Monthly Archives: February 2011

Gayle’s Gable

The Ceremony of Twelve begins today as we read chapters seven through twelve of Lois Lowry’s The Giver. The Chief Elder selects Jonas for a special assignment, and the community honors Jonas above all the other twelves. What is the mysterious assignment and why was Jonas chosen? Look for ways Jonas’s community is different from ours.

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Gayle’s Gable

What did you think of Jonas’s community? Would you like to live here? When I first read The Giver, I felt uneasy. This community is nothing like mine. To me, Jonas’s community is like a doctor’s office, cold and sterile. Did you notice the rules of the community? Word choice, hair ribbons, how to park your bike, when you were permitted to have a bike. Reasons for all of the rules exist and we will soon discover them.

In chapter 3, what is going on with the apple? Any guesses?

Is being “released” good or bad?

On Monday, we will tackle the next 6 chapters. If you like this book, you may be interested in the other books of the trilogy: Gathering Blue and The Messenger.

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Cross Training

We love a good swordfight at our house. With three boys, we have not only watched numerous swordfights (from movies like The Princess Bride, various Robin Hoods and Zorros,  and The Scarlet Pimpernel) but also have staged many of our own. Plastic and foam swords leave little damage, but the real thing—it can take your neck off. As glorious as battles sound, they are bloody and leave many dead or disabled. Real swords hurt. With that in mind, look at Proverbs 12:18:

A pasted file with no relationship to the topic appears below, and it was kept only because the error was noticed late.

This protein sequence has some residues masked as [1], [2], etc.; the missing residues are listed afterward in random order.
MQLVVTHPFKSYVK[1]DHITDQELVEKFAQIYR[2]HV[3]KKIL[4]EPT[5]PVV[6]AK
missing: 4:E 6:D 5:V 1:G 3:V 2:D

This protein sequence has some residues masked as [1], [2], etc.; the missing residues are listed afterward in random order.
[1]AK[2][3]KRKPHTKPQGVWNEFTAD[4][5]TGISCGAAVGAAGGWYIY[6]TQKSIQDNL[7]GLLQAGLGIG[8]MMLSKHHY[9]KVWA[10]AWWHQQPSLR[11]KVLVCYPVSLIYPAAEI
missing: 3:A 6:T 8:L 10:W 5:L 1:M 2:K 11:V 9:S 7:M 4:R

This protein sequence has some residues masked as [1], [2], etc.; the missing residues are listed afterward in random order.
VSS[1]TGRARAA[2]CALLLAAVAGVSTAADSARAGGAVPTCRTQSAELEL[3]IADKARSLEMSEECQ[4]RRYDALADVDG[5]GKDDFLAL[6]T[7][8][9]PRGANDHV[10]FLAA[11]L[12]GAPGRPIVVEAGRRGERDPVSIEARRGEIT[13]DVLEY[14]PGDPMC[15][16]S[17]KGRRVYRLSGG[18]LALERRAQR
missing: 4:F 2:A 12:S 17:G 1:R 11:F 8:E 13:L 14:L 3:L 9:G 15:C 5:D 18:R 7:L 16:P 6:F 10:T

“Reckless words pierce like a sword but the tongue of the wise brings healing.”

Today, kids spar in put-down contests and while no one leaves missing limbs, the internal wounds are hidden but are bleeding all the same. Hurtful words find their mark just as swords do.

Yet, like a double-edged sword that cuts both ways, words heal as well as hurt. Encouragement, praise for a job well done, an “I’m sorry” when you are hurting, all heal rather than hurt.

What kind of swordsman are you? Guys, are you king of put-downs? Girls, are you the gossip queen? Or, do you use your words to help and to heal? If you aren’t sure, ask your parents or a close friend. Ask God to help you speak healing and encouragement to others. Give these a try this week:

Tell someone “Good job!”.

Encourage someone who is struggling.

Smile at everyone you see today.

Be a friend to someone.

Share your stories with us. What did you try and what happened?

Fitness Tip: Do you have some rollerblades in your garage? Dig them out and go skating today.

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Zuno’s Pick

Can you believe it? Zuno has chosen a cat book this week—Judy Shachner’s Skippyjon Jones. Skippyjon Jones is a Siamese cat who thinks he is a Chihuahua. Break out your favorite version of La Cucaracha and start rolling your Rs as El Skippito and Los Chimichangos battle a frijole-stealing bandito. Parents, there are several Skippyjon Jones books; if you like this one, there is more fun available. Look for them at the online store.